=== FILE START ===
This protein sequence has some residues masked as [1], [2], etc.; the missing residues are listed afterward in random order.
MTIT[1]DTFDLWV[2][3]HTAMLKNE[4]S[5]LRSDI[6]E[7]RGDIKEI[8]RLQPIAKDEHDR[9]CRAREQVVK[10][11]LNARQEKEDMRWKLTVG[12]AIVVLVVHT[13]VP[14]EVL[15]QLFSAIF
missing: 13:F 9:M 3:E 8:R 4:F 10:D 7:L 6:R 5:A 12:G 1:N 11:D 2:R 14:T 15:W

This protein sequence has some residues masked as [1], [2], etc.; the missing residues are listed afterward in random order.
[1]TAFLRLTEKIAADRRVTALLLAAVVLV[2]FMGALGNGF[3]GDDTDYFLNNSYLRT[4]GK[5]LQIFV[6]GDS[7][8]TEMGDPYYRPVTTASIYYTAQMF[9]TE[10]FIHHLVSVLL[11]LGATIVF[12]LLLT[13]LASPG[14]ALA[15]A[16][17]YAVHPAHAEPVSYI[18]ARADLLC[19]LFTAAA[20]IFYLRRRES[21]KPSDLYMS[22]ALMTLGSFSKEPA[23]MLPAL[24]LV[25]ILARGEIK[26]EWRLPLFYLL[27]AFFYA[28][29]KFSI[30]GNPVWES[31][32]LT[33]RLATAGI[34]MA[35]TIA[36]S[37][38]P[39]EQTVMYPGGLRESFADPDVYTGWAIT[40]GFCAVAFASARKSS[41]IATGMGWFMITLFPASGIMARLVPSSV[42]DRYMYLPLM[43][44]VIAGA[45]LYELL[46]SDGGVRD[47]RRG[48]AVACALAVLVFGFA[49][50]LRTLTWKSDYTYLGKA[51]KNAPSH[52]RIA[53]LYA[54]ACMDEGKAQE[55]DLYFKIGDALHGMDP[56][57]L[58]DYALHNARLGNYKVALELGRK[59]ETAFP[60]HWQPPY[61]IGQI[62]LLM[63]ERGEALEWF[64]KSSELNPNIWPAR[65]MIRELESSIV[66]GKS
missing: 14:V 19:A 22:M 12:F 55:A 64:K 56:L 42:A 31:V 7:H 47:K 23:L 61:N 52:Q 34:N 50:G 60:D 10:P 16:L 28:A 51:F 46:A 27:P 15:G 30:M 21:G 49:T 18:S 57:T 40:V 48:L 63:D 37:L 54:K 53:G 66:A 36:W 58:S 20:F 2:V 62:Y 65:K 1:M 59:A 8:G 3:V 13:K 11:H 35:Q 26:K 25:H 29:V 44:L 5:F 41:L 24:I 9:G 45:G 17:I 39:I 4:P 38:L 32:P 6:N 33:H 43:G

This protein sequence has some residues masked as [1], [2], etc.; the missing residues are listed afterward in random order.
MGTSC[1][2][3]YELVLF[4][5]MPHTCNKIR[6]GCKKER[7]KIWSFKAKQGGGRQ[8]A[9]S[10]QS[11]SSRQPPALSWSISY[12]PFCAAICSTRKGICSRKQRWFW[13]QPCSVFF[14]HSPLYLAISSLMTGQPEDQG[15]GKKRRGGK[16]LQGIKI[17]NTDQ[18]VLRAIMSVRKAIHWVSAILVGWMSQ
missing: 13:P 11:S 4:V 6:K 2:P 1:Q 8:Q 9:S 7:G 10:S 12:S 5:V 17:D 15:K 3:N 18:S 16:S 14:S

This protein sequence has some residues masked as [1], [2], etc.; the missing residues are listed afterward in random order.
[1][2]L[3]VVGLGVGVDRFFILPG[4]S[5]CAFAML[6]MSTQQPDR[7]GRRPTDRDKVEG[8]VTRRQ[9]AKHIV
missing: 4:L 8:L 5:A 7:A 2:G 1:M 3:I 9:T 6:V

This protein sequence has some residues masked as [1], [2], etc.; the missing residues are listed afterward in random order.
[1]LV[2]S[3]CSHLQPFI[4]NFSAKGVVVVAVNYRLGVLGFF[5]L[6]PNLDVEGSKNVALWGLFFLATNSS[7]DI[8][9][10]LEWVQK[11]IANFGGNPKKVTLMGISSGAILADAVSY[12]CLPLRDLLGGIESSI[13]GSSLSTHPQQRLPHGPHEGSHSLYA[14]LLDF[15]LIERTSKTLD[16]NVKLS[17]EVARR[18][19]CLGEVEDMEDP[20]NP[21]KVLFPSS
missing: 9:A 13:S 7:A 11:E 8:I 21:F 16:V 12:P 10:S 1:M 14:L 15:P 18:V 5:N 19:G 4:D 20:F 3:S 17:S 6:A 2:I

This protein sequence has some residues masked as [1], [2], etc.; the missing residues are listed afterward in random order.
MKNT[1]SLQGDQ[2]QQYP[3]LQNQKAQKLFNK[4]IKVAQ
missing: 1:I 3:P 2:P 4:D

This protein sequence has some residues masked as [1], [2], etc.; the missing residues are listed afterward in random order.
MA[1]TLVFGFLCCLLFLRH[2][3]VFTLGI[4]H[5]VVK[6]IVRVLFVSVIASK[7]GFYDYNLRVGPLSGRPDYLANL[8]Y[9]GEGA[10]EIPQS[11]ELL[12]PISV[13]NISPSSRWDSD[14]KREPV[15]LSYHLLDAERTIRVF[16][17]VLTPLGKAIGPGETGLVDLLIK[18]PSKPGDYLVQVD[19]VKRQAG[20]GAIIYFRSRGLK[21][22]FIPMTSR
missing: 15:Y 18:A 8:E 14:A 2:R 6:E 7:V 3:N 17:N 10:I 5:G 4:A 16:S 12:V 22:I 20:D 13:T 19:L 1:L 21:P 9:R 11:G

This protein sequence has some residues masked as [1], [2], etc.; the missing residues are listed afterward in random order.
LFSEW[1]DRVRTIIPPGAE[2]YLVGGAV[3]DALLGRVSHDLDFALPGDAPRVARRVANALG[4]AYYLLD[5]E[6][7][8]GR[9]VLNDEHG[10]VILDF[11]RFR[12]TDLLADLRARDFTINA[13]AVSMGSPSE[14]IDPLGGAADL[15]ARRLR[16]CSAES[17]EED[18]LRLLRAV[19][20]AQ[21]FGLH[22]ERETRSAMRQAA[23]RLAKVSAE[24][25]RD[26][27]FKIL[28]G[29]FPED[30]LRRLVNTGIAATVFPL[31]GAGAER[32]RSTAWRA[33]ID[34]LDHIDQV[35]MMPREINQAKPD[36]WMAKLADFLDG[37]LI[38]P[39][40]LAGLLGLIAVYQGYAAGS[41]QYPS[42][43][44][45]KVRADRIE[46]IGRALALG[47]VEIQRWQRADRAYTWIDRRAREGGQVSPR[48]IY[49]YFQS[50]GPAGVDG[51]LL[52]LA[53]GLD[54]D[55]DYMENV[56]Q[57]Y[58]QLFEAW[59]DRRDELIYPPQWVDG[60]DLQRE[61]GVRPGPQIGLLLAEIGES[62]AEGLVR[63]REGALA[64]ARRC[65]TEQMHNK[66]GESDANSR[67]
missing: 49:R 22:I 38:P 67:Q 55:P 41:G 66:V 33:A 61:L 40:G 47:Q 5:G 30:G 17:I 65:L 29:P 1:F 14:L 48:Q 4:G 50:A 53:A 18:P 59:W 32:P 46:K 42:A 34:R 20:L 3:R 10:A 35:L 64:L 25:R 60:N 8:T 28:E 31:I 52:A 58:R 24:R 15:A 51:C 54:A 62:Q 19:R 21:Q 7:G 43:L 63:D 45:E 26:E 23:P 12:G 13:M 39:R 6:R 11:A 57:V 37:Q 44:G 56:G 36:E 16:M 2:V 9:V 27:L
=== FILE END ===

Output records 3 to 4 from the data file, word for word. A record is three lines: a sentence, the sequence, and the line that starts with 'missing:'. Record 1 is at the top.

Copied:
This protein sequence has some residues masked as [1], [2], etc.; the missing residues are listed afterward in random order.
MGTSC[1][2][3]YELVLF[4][5]MPHTCNKIR[6]GCKKER[7]KIWSFKAKQGGGRQ[8]A[9]S[10]QS[11]SSRQPPALSWSISY[12]PFCAAICSTRKGICSRKQRWFW[13]QPCSVFF[14]HSPLYLAISSLMTGQPEDQG[15]GKKRRGGK[16]LQGIKI[17]NTDQ[18]VLRAIMSVRKAIHWVSAILVGWMSQ
missing: 13:P 11:S 4:V 6:K 2:P 1:Q 8:Q 9:S 7:G 10:S 12:S 5:V 17:D 15:K 3:N 18:S 16:S 14:S

This protein sequence has some residues masked as [1], [2], etc.; the missing residues are listed afterward in random order.
[1][2]L[3]VVGLGVGVDRFFILPG[4]S[5]CAFAML[6]MSTQQPDR[7]GRRPTDRDKVEG[8]VTRRQ[9]AKHIV
missing: 4:L 8:L 5:A 7:A 2:G 1:M 3:I 9:T 6:V